The heavyweight division had momentum. It got more interesting and that’s the way it should be.
THROWING THE PUNCHES: Thomas LaManna needs to be proud of getting the title opportunity against 36-year old Cuban Erislandy Lara despite the quick first round knockout that denied him of the vacant WBA Middleweight title.
Lara, now with a third title in a second weight class, made it easy with his quick and superb overhead left that took 80 seconds. Lara said that LaManna went right into the punch.
LaManna promoted shows the past year in Mexico under his banner and picked up a few wins during the past year as the WBA took notice. Promoter, manager, fighter, and that got him in the ring with Lara Saturday night on the Ruiz-Arreola undercard that was televised on FOX Sports…
In the co-main event welterweight contender Abel Ramos (27-4-2, 21 KOs) delivered an impressive performance in stopping former champion Omar Figueroa Jr., (28-2-1, 19 KOs) after six-rounds in their WBA Welterweight Title Eliminator.
Figueroa came and had success in the first round, out landing Ramos slightly with 12 power punches to Ramos’ 11.
“Omar is a very tricky fighter,” said Ramos. “He has an awkward defense and it was hard to catch him clean at first, but the fight overall went as planned. I trained so hard for this fight. I knew my career was on the line. I knew I needed a win and I knew Omar would bring a good fight. I’m glad to be back on the winning side and I’m ready to take on the best of the division.”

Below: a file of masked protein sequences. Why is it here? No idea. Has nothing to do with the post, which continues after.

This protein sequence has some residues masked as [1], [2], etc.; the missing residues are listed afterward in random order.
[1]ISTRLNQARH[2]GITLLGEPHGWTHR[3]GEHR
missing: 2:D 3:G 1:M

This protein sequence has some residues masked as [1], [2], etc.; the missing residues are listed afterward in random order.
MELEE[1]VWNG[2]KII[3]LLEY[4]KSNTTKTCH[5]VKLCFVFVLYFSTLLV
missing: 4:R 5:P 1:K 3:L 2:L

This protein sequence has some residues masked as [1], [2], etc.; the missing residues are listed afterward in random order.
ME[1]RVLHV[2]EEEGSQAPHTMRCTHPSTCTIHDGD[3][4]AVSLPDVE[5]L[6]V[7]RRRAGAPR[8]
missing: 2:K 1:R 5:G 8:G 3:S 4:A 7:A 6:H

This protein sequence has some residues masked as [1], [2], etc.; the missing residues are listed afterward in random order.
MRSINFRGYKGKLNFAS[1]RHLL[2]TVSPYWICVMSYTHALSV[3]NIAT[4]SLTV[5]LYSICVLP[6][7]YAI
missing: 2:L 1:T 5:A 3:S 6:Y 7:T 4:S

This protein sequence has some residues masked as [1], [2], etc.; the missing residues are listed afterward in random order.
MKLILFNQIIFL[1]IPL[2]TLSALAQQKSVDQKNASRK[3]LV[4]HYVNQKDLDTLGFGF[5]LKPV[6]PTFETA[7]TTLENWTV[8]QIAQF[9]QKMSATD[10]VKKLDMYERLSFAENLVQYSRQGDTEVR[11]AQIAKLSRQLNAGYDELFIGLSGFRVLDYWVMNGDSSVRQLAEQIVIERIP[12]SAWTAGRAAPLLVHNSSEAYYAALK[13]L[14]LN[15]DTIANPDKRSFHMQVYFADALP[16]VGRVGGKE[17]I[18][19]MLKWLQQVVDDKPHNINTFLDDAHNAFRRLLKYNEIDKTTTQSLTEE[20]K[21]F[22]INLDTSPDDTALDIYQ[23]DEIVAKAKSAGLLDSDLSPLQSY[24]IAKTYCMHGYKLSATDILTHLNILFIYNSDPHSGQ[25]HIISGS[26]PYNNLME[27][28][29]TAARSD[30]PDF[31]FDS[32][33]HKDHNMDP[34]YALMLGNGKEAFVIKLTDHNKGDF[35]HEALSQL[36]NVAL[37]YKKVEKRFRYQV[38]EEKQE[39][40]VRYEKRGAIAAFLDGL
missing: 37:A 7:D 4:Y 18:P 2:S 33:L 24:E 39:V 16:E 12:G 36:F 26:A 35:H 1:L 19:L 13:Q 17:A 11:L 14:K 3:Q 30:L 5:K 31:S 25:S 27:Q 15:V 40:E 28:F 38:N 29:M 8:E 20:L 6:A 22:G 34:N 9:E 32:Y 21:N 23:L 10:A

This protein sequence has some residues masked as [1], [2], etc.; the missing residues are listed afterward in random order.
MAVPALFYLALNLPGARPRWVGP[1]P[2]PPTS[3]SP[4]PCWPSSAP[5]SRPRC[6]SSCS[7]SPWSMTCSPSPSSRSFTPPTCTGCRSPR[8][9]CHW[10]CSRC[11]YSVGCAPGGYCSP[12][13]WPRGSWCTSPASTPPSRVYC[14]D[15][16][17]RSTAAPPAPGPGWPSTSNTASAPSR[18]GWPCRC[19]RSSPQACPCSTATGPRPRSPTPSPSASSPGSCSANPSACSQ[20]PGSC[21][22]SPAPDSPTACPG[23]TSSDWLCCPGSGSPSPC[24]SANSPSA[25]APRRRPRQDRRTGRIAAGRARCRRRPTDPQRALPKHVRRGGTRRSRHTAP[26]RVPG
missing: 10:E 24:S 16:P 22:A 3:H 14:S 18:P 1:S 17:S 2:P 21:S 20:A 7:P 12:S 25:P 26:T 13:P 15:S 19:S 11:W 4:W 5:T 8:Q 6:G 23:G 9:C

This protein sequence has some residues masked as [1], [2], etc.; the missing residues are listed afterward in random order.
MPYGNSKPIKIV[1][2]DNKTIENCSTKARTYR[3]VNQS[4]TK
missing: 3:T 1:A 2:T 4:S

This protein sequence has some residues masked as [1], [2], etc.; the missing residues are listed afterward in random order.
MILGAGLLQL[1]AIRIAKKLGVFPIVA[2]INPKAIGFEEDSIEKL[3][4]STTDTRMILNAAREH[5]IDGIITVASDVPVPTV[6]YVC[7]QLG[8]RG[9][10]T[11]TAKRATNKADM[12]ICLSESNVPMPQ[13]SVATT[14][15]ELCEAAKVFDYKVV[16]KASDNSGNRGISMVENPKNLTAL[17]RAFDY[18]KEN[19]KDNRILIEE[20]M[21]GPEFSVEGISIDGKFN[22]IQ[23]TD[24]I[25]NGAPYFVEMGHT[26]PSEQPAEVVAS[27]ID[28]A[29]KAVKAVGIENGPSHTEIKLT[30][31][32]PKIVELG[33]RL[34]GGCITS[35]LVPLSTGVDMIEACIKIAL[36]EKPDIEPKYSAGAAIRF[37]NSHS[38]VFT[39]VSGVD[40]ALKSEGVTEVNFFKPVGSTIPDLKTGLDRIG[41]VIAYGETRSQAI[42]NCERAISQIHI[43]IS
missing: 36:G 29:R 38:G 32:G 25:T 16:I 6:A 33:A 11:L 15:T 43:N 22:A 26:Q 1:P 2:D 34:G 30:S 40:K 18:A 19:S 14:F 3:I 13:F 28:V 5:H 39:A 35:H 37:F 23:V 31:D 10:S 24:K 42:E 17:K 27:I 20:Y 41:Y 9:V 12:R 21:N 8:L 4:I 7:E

In between the sixth and seventh rounds, referee Jerry Cantu waived off the bout, at the suggestion of Figueroa’s corner. Ramos was the busier and more accurate fighter, out landing Figueroa 150 to 74, with a 34% to 24% edge in accuracy…
Also on the Pay-Per-View card, undefeated super welterweight Sebastian “The Towering Inferno” Fundora (17-0-1, 12 KOs) continued his mark for ranking with a fourth-round stoppage over Jorge “El Demonio “Cota (30-5, 27 KOs) in their WBC Super Welterweight Title Eliminator.
Fundora and Cota stood toe-to-toe from the opening bell, throwing big punches and marking up each other early. Fundora landed 29 and 28 power punches in the first two rounds, with Cota connecting on 15 and 17.
The fourth round saw Fundora break through with a big shot that appeared to finally daze Cota. Fundora pushed forward aggressively to look to send Cota down, while Cota was still able to wing his own power shots despite his impaired state.
“I saw his leg wobble in the first round, but he took it and kept coming,” said Fundora. “The second time I saw it, I knew I had to go for the kill.”
A final powerful left hook that Fundora landed finally prompted referee Ray Corona to stop the bout at 2:35 of the fourth round. Cota disagreed with the stoppage, while Fundora set his sights on future big fights in the 154-pound division.
“It was a bad stoppage,” said Cota. “I felt like they stopped the fight early considering I had just landed a big punch. Too fast, too soon. The fans expressed their feelings. They were clearly upset by how the fight ended. That’s why I raised my hands. There is plenty more of Cota to come in the future.”
Fundora said, “My message to the rest of the division is that we’re here. “If you’re ready for war, we’re ready to take it…”
In the pay-per-view opener, rising star Jesus Ramos Jr (16-0, 14 KOs) won a unanimous decision over Mexican Olympian Javier Molina (22-4, 9 KOs) after 10 rounds of welterweight action.
Comment: Twitter@Ring786 Facebook.com/Rich Mancuso